Withdrawal? You’re on Your Own
Mono County Behavioral Health says need for better addiction treatment is dire
“It’s gone from a few a month, to a few a week,” said Mono County Behavioral Health Director Robin Roberts when speaking of trends in Mono County residents seeking help for opioid use.
Roberts also said that her staff typically sees an increase in requests for Methadone and Suboxone, drugs that can be used in conjunction with therapy to treat opioid addiction, “when the mountain gets its new seasonal staff on board.”
Methadone, Suboxone, and Vivitrol are all drugs that can be administered to those suffering from opioid addiction to ease cravings, mitigate the high from using opioids, and treat the symptoms of withdrawal, which can lead to seizures and cardiac arrest. Vivitrol can also be used to treat withdrawal from alcoholism, which Roberts says is still “far and away our biggest problem.”
According to Roberts, those drugs are not currently available in Mono County. There is no doctor in the area willing to prescribe them. Additionally, Roberts said that the Emergency Room at Mammoth Hospital does not have a protocol for treating withdrawal symptoms. “The treatment available really depends on the doctor you get,” said Roberts. “We need a prescriber who is willing to work with that population.” Mammoth Hospital was unavailable for comment on this matter as of press time.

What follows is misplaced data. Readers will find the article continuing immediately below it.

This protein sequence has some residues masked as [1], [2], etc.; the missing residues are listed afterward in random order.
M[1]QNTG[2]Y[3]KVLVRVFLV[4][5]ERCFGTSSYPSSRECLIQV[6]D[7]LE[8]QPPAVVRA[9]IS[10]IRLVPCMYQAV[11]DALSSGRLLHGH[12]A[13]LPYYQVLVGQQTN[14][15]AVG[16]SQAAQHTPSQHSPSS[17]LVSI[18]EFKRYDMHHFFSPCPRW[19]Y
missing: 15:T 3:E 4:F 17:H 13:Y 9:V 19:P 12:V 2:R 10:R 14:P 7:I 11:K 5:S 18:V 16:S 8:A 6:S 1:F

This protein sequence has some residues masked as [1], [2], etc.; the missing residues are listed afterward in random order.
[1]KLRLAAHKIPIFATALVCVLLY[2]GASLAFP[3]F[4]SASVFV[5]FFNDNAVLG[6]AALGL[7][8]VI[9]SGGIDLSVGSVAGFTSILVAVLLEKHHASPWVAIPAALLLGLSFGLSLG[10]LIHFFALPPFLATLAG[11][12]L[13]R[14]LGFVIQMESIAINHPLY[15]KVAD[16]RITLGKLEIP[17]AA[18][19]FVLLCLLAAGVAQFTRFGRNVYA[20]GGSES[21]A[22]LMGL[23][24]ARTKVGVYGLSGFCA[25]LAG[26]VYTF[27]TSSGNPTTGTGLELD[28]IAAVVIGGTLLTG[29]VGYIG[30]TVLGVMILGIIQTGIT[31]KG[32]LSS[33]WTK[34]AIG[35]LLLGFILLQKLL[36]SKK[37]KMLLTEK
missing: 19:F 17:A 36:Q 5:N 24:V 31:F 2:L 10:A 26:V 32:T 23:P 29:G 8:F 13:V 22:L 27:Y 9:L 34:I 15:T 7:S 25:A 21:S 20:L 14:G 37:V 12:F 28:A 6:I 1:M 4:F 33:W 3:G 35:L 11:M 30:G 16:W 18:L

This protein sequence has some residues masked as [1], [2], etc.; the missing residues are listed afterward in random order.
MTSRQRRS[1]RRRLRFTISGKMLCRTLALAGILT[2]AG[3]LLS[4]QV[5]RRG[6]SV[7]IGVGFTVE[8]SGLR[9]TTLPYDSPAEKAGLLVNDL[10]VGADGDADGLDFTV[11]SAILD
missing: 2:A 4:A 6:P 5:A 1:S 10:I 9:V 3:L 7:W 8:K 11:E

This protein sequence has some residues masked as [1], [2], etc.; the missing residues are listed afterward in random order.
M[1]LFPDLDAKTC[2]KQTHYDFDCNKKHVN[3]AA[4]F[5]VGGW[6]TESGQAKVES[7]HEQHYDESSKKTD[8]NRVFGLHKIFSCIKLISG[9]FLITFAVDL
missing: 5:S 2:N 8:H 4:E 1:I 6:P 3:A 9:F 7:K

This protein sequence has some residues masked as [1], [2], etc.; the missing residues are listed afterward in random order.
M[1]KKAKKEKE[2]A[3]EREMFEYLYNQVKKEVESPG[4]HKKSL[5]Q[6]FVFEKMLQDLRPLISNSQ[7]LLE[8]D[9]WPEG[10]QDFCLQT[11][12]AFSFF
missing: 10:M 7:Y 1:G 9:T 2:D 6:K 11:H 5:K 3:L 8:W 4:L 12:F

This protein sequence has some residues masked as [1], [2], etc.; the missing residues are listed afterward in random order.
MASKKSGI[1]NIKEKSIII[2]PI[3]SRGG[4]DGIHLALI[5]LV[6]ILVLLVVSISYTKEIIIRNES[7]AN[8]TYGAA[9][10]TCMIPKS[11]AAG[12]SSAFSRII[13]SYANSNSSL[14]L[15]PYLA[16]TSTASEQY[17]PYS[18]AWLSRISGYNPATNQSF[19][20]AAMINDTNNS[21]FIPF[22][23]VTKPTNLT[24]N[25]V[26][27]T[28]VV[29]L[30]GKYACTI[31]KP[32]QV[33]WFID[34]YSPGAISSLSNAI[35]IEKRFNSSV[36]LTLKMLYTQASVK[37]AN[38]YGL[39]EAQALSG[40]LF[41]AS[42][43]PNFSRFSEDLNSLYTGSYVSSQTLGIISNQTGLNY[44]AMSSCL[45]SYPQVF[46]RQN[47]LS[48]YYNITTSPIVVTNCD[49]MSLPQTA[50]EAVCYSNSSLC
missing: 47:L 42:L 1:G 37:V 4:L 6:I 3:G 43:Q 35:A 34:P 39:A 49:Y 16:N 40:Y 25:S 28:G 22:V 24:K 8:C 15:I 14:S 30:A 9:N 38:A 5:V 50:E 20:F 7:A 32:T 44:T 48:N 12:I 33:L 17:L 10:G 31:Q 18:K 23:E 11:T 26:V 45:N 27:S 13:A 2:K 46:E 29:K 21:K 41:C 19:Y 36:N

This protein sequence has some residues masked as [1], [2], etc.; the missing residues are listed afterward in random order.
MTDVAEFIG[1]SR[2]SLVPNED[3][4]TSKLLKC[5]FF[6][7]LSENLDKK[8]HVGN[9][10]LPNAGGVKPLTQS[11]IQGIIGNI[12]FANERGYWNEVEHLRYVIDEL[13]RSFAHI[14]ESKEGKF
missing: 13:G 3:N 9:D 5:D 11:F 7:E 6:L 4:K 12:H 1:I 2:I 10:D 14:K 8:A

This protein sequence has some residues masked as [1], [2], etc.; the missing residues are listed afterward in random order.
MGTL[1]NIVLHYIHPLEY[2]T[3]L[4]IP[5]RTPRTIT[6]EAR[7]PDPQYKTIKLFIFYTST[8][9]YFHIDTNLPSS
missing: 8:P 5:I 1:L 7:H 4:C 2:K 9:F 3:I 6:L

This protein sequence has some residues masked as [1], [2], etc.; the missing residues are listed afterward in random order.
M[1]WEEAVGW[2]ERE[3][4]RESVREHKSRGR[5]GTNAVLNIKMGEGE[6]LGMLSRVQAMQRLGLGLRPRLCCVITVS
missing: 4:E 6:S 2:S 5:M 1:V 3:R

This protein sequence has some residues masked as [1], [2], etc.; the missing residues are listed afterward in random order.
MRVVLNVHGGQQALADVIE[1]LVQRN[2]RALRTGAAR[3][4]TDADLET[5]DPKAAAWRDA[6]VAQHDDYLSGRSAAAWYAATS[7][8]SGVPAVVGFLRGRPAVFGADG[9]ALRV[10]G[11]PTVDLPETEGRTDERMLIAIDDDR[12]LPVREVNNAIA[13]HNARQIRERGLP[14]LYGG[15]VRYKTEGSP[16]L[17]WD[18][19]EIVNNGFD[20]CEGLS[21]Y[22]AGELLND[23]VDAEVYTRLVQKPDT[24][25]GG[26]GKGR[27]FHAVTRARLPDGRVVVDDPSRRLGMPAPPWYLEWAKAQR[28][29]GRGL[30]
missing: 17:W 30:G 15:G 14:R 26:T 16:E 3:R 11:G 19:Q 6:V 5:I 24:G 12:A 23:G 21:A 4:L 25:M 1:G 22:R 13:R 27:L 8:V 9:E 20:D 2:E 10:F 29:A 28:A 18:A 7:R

The drugs are only effective at treating addiction if used under medical supervision. Mono County Behavioral Health has two dedicated Alcohol and Drug Counselors on staff and is in the process of training all counselors and case managers to treat clients comprehensively, addressing both mental illness and addiction in one visit. Roberts said that the clinic’s capacity to build relationships with clients and keep them in treatment is harmed by the lack of medical services available to treat the symptoms of withdrawal.
“We are hearing weekly now of someone coming in and looking to get clean,” said Roberts, who said that most of the people seeking help are young. “We also see a lot of older people who call because a spouse is suffering from withdrawal after being prescribed opioids following an operation or medical procedure. They don’t know what to do.